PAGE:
It sounded like a terrible Arnold Schwartznegger (sp?) imitation. I couldn't even stand to listen.
Every single time the narrator, Eric Davies, speaks in a character's voice, he attempts a Danish accent. And every single one is horrible, and pulls you right out of the experience. His third person narration is fine, clear and crisp and energetic and NOT ACCENTED. But his attempts at Danish accents all have a bizarre hint of Southern America drawls. Very, very disappointing. Strongly recommend reading this one with your eyes, not your ears.
I purchased this book because the reviews were so favorable and I liked the narrator...at first. But overall this was a disappointing listen. Frankly, I think the print review in the Guardian has fallen victim to the silly idea that if something is European it must be good, and if a mystery story is Scandinavian, then it is superlative. But the fact is, the story here is really implausible and the writing sophomoric. I started counting the number of hackneyed noir-like expressions and then lost count. It almost seems like the author had just taken an adult ed writing class. What the real kicker was was the narration, though. Davies is pretty good until he tries to put on Danish accents. All the characters sound constipated. Danish people do not speak English with a Danish accent; they speak Danish. A far better approach would have been to do what Simon Vance did with the Larsen series, and just speak English like an Englishman. It is WAY more authentic and far less annoying. One last pet peeve: his mispronunciation of the German place name "Schleswig Holstein" makes NO sense, especially when he tried so hard to pretend to be able to put on a Danish accent. No Dane would have gottten that wrong.
Yay! Is there anything better than finding a great author and series a few years late so you can read one book right after the other? It's all there - great characters, story, writing, narrator, etc. I'm about to start book 2 and a little worried that there's a different narrator. I really liked the way Erik Davies could pull out that Danish lilt and then flip back to yankee. I hear a lot of Danish accents at work and thought he did a great job. Authors and Audible - pair up a great author and narrator for an entire series and you will have us for the duration. Examples: Adrian McKinty/Gerard Doyle; Diana Gabaldon/Davina Porter.
This is a great story and I look forward to more translations of the author's work. That said, the Danish accent the narrator uses is so annoying and unnecessary that it almost ruined the book. I will definitely read more of Adler-Olsen's books, but it will be in print only if they continue with this narration in the audio format.
Narrative makes the world go round.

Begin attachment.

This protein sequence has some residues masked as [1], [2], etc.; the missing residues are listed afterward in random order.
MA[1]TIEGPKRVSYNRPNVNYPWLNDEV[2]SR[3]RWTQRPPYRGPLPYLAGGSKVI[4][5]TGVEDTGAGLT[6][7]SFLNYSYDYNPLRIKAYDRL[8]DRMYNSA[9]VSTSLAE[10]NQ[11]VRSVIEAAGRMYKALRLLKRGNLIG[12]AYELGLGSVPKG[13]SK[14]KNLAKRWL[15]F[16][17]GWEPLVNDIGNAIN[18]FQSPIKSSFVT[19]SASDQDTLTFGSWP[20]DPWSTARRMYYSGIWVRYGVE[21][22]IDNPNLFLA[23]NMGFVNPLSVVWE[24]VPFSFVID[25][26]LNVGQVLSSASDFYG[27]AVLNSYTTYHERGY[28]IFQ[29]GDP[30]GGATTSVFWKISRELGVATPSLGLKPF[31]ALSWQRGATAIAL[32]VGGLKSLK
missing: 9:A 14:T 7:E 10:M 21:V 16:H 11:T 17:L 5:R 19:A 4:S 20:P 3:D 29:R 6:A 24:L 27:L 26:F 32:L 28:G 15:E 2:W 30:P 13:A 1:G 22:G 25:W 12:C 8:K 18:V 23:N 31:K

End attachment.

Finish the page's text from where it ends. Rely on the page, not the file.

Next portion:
I try to not repeat the content of other reviews; also I don???t usually review books that I haven???t completely finished. HOWEVER! The narration in this is so annoying, I feel I need to continue the refrain warning listeners away.
I've listened to this narrator in other books, mostly non fiction, and he was quite competent; so whoever was responsible for the direction of the audiobook also made questionable calls about how the characters were to be delivered in those atrocious and distracting accents.
I think? this is a good mystery -- The three stars for the story is arbritary: I can't concentrate on the story enough to decide if I would download a version by another narrator or try a print copy. Usually I can grow accustomed to odd narration styles and eventually get into a novel -- but so far am unable to with this one---not worth the annoyance!
The story is gripping and enjoyable, and not predictable nor totally unbelievable. However, the narration significantly detracted from my enjoyment of this book. The narrator portrayed each character as if they were speaking in English with a heavy Dutch or other accent. Thus, each character speaks very slowly and deliberately. This was a continual distraction.
The story is really good and held my attention. Being of northern European origin I enjoyed especially the quite realistic portrait of the danish police force. However, the attempt to use danish accents was very odd to put it mildly, especially since it obviously caused Erik Davies quite an effort to do so, which left him narrating while running out of breath and getting a bit squeaky with the female voices.
On the other hand, the narration made me giggle a couple of times at places in the story that weren't funny, and that wasn't bad at all since the story has otherwise very little humor.
This is clearly a copy of Stieg Larssen's Girl with the Dragon Tattoo series - too man similarities to list however I felt the story was compelling enough to keep listening, especially the last 30 minutes. The narrator speaks quite slowly and I enjoyed the book at 2x the speed on my iPod. I look forward to the next chapter in this trilogy.
The Danish accents are maddening. Plus, it's hard to tell the characters apart. I won't buy any more books narrated like this.